A calorie is a measure of heat given off by burning a substance.
This article shows the origin of the term in the context of nutrition https://academic.oup.com/jn/article/136/12/2957/4663943
One of the earlier uses of the term in a physiological metabolic context, as apposed to a physics context, was in a paper by a German scientist named J. R. Mayer. The Mayer quote shows an early use of the definition that comes up in nutrition classes.
"When substances endowed with considerable chemical affinity for each other combine chemically, much heat is developed during the process. We shall estimate the quantity of heat thus set free by the number of kilogrammes of water which it would heat 1°C. The quantity of heat necessary to raise 1 kilogramme of water 1 degree is called a unit of heat, Calorie. "
A calorie itself is not something you ingest, and there's no Dietary Reference Intake https://ods.od.nih.gov/Health_Information/Dietary_Reference_Intakes.aspx for it, unlike everything else on the nutrition facts label (maybe that's why it's in separate box).
It's a measure of energy generation, so it depends on the individual process of how it's generated, and I'm not sure if the FDA bases their label's numbers off of cellular metabolic data using digestive enzymes and gut flora, they might use something like a butane torch. It might be a good idea to take the calorie number as a reference point when considering your own metabolism, and not as an exact quantity. Many things can affect someone's metabolism, its efficiency and its rate, at cellular and molecular levels (and above and below probably).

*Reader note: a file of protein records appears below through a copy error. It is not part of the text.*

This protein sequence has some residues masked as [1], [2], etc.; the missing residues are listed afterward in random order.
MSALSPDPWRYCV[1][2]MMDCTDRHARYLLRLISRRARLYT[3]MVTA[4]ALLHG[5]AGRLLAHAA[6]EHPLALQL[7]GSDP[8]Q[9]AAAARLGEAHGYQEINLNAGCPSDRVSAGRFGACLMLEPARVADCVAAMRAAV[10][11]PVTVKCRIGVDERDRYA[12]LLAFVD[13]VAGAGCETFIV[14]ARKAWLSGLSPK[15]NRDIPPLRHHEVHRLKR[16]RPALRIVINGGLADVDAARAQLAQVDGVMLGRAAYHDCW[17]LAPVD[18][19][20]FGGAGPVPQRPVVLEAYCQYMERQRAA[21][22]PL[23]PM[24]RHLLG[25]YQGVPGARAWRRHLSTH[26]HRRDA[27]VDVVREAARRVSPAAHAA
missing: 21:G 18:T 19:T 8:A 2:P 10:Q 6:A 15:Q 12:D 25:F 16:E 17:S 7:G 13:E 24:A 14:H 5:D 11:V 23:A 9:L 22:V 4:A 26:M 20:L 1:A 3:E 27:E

If you're thinking in terms of this definition, anything that causes metabolic reaction that generates heat could be measured as a calorie. Ethanol burns in a lab, but whether or not it generates heat in your body when it's metabolized depends on its metabolic processes https://en.wikipedia.org/wiki/Ethanol_metabolism .
If you wanted to know what substances generate heat in the body in general, the answer might be in the field of bioenergetics https://en.wikipedia.org/wiki/Bioenergetics , but that would include cellular respiration as well as enzymatic processes as the wiki article says, so breathing and processing anything (including your own dead cells thru apoptosis, or any drug you take or xenobiotic substance that enters your body https://www.sciencedirect.com/science/article/pii/S1359644612000359) could be shown to have a caloric value. Nutritionists and food producers are mostly focused on the calories from catabolic metabolism http://www.cte.sfasu.edu/wp-content/uploads/2012/01/2_Principles_of_Digestion_and_Metabolism.html by specifically liver enzymes, of something absorbed through the intestines (different parts of the intestines absorb different things, and not all gets processed catabolically).
The food/nutrition industries' use of "calories" is a weirdly specific definition that presents a narrow view of bioenergetics -- bodies are way more complex and unique!